US President Barack Obama paid homage on Tuesday to Memphis soul and the role the music style played in advancing civil rights at a star-studded White House concert celebrating the genre.
"In the sixties and seventies, Memphis knew its share of division and discord and injustice," Obama recalled. It was in the Tennessee city in 1968 that civil rights hero Martin Luther King Jr. was assassinated.
But soul music "tried to bridge those divides -- to create a little harmony with harmony," said the president, who walked on stage to the dulcet strains not of traditional presidential anthem "Hail to the Chief" but of "Green Onions," a well-known instrumental tune by Booker T. and the MG's.
The group, whose leader, Booker T. Jones, 68, directed the concert, was integrated, a rare feat in a city still marked by segregation, recalled Obama, himself the United States' first African-American president.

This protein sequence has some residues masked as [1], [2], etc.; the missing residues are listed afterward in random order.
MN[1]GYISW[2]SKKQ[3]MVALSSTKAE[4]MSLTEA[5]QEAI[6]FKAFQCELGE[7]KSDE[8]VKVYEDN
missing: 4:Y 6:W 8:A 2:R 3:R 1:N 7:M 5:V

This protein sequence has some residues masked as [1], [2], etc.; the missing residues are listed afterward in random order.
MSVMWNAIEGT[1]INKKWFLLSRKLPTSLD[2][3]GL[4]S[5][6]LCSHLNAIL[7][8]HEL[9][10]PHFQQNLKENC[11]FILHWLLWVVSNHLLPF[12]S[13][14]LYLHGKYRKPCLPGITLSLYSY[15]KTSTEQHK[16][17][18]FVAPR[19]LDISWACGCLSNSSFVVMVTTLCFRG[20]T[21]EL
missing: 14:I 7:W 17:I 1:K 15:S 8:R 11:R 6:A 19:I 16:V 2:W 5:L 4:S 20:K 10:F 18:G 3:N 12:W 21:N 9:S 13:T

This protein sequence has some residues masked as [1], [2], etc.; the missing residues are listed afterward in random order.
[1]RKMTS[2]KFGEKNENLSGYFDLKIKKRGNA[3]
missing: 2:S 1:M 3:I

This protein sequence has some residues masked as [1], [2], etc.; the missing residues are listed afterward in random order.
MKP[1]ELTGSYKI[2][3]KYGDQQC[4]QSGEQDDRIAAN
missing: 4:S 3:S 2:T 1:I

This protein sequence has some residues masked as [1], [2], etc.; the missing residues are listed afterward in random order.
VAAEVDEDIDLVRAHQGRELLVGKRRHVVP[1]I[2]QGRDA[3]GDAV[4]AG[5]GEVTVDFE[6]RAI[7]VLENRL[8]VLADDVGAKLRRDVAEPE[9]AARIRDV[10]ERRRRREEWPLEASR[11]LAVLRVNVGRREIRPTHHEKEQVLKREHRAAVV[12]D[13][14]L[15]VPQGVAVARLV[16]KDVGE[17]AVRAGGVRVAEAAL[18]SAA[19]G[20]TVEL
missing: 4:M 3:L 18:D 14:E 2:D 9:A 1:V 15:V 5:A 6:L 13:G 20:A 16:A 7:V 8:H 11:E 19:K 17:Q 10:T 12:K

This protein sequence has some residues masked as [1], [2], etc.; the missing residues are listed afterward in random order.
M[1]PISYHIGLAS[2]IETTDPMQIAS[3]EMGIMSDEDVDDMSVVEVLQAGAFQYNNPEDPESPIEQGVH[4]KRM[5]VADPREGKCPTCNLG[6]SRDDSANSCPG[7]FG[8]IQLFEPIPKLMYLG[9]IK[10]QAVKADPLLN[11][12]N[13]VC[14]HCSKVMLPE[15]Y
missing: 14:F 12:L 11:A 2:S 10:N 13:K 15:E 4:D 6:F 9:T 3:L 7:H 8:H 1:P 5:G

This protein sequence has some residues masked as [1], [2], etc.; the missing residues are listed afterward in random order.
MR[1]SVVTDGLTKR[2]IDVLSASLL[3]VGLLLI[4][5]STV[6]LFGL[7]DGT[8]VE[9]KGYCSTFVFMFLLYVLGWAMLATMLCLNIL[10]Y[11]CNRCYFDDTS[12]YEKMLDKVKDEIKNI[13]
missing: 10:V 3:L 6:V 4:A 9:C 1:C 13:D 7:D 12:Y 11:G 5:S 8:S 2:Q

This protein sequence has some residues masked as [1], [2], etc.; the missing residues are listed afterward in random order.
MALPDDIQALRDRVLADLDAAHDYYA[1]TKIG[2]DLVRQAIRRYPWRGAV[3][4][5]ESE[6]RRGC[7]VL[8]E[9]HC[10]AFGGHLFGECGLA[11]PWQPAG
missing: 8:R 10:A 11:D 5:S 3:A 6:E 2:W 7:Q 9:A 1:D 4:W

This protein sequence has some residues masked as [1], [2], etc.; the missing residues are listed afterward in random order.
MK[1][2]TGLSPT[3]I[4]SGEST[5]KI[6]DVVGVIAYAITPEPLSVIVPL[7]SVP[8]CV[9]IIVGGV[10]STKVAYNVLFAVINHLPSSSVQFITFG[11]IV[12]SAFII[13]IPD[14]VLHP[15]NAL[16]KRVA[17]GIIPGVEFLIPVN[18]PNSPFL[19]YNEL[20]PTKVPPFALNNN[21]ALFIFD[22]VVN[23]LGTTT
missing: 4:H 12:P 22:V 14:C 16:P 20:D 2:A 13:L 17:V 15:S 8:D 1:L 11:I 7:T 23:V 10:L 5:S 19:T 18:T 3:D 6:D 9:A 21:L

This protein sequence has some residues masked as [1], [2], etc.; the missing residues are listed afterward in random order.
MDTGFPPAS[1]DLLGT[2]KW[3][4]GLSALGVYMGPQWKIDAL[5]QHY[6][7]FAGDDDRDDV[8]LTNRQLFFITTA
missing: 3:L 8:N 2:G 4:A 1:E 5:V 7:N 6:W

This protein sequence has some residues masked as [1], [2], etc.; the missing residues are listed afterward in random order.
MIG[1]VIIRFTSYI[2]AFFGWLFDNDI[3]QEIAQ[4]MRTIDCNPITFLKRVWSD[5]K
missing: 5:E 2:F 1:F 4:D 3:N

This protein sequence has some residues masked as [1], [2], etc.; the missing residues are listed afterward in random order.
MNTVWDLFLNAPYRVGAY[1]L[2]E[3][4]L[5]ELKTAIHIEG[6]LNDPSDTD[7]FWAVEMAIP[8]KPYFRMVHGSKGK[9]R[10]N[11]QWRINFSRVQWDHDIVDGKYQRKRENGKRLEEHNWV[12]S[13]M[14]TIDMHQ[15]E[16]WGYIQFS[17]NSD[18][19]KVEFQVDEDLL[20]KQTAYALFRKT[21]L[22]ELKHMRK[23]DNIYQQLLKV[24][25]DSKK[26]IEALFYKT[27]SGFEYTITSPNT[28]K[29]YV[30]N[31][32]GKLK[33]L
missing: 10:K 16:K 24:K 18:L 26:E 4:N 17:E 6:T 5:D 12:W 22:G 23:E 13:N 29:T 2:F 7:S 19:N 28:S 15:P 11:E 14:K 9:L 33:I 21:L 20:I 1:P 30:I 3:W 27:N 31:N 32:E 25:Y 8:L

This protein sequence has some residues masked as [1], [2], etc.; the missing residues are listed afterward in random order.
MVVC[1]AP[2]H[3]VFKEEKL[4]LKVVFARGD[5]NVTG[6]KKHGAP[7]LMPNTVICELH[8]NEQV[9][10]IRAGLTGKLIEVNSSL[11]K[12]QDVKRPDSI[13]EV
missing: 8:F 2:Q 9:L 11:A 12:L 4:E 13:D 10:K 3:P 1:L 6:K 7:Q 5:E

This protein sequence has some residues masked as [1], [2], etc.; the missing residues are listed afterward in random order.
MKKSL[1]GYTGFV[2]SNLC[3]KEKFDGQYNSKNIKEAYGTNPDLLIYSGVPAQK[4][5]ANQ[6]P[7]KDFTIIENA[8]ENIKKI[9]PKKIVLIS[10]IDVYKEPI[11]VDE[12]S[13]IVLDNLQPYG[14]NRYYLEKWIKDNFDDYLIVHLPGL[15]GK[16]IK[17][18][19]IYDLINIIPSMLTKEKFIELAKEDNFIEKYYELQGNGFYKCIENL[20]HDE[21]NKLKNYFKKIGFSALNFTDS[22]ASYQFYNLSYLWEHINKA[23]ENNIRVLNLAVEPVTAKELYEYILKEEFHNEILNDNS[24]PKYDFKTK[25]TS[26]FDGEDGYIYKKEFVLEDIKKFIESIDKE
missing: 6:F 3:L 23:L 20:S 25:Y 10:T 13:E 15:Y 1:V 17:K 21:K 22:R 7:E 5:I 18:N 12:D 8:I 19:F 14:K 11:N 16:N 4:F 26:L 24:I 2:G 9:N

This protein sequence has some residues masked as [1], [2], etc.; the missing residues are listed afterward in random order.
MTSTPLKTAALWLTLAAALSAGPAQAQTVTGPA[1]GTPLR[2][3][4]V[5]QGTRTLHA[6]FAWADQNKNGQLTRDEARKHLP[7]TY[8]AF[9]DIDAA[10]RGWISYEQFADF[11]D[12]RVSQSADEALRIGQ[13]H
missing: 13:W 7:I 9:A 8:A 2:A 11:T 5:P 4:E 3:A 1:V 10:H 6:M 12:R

In early 1960s, the musicians "weren't allowed to go to school together. They weren't always allowed to travel or eat together," the president said.
"But no one could stop them from playing music together."
He made the audience laugh as he joked that he was speaking "not just as a President, but as one of America's best-known Al Green impersonators," referring to the famous soul singer.
Obama, during his 2012 re-election campaign, delighted a crowd when he sang on stage in New York several seconds of Green's "Let's stay together."
During a blues concert at the White House a month earlier, he was also convinced to take up the chorus of "Sweet Home Chicago."
Obama refrained from singing on Tuesday.
Among the stars who appeared during the concert were soul legend Sam Moore, from the famous Sam and Dave duo, singing their 1967 hit "Soul Man," alongside contemporary pop star Justin Timberlake, who sang Otis Redding's classic "Sitting on the dock of the bay."
Queen Latifah, Ben Harper and Cindy Lauper were on hand at the concert, which should air on April 16 on PBS television.